A friend of mine showed me a remark that a son of Bharat Mata from cow-belt left in the comment section of a social-media handle of a popular English newspaper where he insisted that Sikh must “find a new holy place” because this one lies in Pakistan and that negotiating with Pakistan, even for such an important issue, was something that was beyond the dignity of a son of Bharat Mata like him.
Fortunately, the world is a little bigger than the cow-belt. And where it really matters, this gesture of opening the corridor has struck a chord. As I was walking towards the Golden Temple from Amritsar Railway station a night before I was to cross the border at Attari, my attention was caught by banners that thanked Pakistani Prime Minister Imran Khan and Navjot Singh Sidhu for making this “miracle” happen. Clearly, Punjab was having none of whatever those hyperventilating anchors were saying from the newsroom.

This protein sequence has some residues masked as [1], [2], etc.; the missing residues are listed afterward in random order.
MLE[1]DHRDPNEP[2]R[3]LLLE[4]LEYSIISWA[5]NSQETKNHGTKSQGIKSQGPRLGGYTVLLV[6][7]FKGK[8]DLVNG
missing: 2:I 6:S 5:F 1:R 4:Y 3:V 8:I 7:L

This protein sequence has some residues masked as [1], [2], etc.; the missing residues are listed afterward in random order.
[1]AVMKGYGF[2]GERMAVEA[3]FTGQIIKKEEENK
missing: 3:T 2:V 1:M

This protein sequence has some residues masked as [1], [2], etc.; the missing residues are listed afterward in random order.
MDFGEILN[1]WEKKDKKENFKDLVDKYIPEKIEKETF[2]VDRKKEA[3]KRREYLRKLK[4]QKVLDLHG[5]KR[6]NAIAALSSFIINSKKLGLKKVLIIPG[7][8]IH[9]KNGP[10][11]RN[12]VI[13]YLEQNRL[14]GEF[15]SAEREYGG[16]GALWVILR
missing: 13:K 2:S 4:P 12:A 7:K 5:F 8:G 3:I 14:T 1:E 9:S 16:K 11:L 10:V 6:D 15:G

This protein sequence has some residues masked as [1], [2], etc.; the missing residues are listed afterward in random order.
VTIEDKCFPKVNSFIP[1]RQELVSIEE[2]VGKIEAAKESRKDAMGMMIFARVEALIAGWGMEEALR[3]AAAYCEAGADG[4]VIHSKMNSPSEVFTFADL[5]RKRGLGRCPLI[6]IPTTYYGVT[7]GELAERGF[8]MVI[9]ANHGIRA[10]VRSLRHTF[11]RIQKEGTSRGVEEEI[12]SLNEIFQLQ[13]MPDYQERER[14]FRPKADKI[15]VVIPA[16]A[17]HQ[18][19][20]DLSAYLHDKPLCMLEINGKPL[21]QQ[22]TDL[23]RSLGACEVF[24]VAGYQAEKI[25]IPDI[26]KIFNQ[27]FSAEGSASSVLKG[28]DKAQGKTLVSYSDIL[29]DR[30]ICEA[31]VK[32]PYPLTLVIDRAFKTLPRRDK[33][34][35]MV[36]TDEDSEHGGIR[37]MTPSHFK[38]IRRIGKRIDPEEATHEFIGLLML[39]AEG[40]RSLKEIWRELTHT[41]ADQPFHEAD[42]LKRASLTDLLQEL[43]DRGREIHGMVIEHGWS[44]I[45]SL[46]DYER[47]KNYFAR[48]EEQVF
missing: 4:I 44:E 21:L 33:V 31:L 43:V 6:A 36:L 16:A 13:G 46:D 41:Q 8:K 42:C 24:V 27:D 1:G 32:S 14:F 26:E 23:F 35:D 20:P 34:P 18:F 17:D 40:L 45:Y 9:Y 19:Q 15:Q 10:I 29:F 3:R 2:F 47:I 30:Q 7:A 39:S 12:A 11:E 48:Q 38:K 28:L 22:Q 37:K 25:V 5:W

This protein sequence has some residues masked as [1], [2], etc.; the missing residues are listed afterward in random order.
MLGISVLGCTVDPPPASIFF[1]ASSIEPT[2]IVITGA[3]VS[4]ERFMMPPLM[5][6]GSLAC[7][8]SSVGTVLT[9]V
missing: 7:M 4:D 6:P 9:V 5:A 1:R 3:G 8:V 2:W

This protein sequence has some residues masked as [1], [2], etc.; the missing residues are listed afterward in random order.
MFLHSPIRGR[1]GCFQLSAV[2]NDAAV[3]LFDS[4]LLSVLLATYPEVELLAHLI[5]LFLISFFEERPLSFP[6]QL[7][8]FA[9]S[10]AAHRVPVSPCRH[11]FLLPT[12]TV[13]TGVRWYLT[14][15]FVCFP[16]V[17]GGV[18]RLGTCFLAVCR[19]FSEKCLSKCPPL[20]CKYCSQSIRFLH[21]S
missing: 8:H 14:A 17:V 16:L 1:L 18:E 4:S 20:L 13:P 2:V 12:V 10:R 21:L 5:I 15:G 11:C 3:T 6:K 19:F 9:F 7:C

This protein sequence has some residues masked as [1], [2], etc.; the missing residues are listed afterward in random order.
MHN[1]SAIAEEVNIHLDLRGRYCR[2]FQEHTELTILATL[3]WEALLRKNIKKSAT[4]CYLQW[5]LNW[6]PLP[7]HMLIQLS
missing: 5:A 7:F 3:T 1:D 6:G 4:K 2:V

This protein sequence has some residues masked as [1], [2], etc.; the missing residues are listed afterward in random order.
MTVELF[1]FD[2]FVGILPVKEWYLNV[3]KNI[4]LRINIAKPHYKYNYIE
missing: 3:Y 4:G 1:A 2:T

In Kartarpur, Dhori and his friends were oblivious of the circus that the news-channels in India were laying out every evening in the run-up to the inauguration of Kartarpur Corridor. Lucky guys.
I mentioned the several cynical reasons experts in India were attributing this opening of the corridor to and they looked disgusted. In fact, this correspondent spoke to over a dozen Sikh Yatis who had come for the opening of Kartarpur Corridor and not once did any of them mention the word “Khalistan.”
Back in Indian Punjab, the situation was no different. Many of the yatris crossing the border (not the corridor) to participate in the ceremonies both in Kartarpur as well as Nankana Sahib (Guru Nanak Dev Ji’s birthplace, also in Pakistan), heaped lavish praises on both Prime Minister Khan and Sidhu.